NEC Corporation representatives have said that while the domestic market opportunity for battery energy storage remains fairly small for the Japanese company, it is expected to “increase dramatically” within the next three years at commercial and industrial (C&I) and utility-scale.
NEC is one of the world’s biggest players in energy storage systems via its Massachusetts-headquartered Energy Solutions division in the US. It has delivered battery systems technology for more than 10 years since it was originally formed from the acquisition of the relevant department of A123 Systems, and has deployed more than 900MW globally.
Recent projects include a crowdfunded 12MW project in the Netherlands - thought to be the country’s largest to date - and some of New York State’s first utility-scale front-of-meter batteries for developers. The majority of that 900MW is thought therefore to consist of NEC’s Grid-Scale Solutions (GSS) kit; the company’s containerised, large-scale energy storage product.
However in its parent company’s homeland, the strategy is very different. Unlike many other advanced economies with built-out grid infrastructure, Japan is yet to launch opportunities or market frameworks for fast-acting battery assets to deliver frequency response and other ancillary services.
Although a few specific regions such as the northern island of Hokkaido have issued requirements that new renewable energy projects come with some energy storage attached as a means to preventing grid congestion, for the most part, large-scale batteries as a means to integrate renewables are not considered economically viable either in Japan at this stage, according to various sources.
Initial focus on industrial and commercial, with grid-scale to follow
For now, in Japan, NEC Corporation is focusing much of its energy storage sales activity on its Distributed Scale Storage (DSS) product that it launched just over a year ago, in February 2019. Aimed at commercial and industrial (C&I) customers, the units go from 40kW / 90kWh to 240kW / 540kWh and are integrated all-in-one with power converters and built-in connectors for ease of installation. Up to five units can be combined, allowing for 2,700kWh maximum capacity and 1,200kW maximum power per install.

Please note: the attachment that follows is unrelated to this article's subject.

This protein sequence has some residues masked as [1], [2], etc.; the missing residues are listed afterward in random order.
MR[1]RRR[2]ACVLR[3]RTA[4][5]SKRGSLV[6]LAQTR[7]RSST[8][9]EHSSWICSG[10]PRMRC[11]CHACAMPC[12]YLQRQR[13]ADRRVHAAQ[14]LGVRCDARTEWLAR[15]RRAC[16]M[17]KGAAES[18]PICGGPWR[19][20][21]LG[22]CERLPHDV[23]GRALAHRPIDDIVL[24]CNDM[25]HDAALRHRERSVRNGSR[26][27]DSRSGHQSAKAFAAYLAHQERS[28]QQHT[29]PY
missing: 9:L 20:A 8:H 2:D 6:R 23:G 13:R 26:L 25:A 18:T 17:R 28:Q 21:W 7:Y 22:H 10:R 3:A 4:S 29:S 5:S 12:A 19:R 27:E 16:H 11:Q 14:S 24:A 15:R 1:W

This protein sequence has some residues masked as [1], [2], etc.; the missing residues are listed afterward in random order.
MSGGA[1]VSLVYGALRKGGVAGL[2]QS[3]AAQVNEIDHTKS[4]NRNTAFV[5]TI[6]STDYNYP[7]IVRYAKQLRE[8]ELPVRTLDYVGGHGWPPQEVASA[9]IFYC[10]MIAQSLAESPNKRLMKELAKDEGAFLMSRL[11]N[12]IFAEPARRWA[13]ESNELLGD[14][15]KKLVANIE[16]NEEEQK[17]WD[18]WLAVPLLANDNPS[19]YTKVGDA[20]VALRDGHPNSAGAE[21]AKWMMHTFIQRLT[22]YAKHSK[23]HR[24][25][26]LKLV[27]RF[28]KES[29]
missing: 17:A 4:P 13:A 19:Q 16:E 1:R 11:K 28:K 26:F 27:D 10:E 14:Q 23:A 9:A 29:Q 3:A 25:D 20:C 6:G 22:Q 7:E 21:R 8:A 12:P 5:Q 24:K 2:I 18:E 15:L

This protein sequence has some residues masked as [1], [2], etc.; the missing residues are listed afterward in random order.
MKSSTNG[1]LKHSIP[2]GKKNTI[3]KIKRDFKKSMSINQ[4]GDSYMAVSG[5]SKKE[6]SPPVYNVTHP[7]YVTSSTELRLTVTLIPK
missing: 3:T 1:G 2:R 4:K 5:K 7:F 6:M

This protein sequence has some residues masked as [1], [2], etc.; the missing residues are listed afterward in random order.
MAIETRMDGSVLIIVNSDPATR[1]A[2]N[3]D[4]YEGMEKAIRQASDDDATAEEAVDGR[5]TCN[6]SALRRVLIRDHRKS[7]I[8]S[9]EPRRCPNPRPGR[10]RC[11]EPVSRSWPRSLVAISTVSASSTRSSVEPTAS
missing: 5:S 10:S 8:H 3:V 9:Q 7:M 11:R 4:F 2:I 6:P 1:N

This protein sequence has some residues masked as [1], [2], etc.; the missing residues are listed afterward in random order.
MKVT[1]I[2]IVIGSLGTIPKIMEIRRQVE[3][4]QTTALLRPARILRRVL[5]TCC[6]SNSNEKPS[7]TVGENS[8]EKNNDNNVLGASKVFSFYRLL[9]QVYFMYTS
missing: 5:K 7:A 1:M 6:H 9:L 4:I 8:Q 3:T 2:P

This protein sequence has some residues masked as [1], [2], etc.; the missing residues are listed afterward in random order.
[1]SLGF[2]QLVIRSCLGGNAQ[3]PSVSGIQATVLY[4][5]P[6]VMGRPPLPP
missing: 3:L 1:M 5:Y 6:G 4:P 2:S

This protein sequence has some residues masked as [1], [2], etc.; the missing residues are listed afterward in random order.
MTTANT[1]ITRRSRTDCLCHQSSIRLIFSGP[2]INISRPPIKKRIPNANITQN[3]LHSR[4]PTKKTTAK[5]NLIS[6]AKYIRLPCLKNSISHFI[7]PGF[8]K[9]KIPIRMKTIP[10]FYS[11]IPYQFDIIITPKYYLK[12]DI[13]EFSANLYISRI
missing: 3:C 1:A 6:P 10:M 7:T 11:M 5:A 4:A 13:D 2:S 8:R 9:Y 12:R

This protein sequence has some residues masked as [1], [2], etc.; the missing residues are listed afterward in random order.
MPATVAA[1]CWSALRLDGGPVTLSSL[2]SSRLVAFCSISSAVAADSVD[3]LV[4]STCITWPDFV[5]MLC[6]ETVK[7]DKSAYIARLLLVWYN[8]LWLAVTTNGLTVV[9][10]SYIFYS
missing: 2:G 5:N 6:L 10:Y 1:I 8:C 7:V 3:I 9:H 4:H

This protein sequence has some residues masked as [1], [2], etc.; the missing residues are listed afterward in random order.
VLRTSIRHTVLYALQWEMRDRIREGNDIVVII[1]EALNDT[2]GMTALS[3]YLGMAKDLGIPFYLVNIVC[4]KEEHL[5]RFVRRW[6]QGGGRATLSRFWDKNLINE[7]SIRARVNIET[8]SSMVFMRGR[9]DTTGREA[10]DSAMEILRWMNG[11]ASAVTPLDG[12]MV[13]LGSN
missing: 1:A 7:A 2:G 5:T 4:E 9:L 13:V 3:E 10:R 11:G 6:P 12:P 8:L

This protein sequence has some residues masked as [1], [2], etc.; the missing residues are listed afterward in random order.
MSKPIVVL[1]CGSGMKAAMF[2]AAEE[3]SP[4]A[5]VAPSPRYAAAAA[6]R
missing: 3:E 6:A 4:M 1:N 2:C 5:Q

It has made selected deployments of the technology in other territories around the world, including a solar-plus-storage site in Massachusetts where four 280kW / 510kWh DSS units operate as a single 1MW / 2MWh system. Another deployment, in the UK, is a behind-the-meter 710kW / 425kWh unit which performs TRIAD (onsite peak shaving) as well as firm frequency response (FFR) grid services.
In an interview with Energy-Storage.news, Japan-based company sales executive representatives Seiichi Iida and Ryota ‘Michi’ Michino revealed that the main application for customers in Japan is the self-consumption of onsite solar PV generation, with a few other use cases: backup power (including power continuity and natural disaster resilience), use in virtual power plants (VPPs) and microgrids and peak shaving.
Iida and Michino said that for now, the sales target is fairly modest: NEC wants to get a minimum of 100 units per year into the market over five years, equating to around 9MWh to 50MWh per year of capacity. However, for reasons including the ongoing shift of the Japanese solar PV market to self-consumption by ‘prosumers’ rather than selling to utilities via the feed-in tariff, the pair said that they expect the market to accelerate once a first wave of customers becomes comfortable with investing in the technology.
“We are going slow now, but I think that probably or hopefully next year or within two to three years that will increase dramatically,” Seiichi Iida, who is NEC’s senior management vice president for Asia Pacific region sales, said.
“People now, are trying to have their first energy storage solution which takes time, hesitating to invest money in new things so now we are going slow but that will be increasing in two to three years.”
The NEC representatives said the market will likely include a combination of retrofitting storage systems to PV solutions as well as all-new PV-plus-storage projects for C&I customers. Key to marketing these systems is the ability to accurately model the use and therefore economic benefit customers will be able to get from them. This is easier for retrofits, Iida said.
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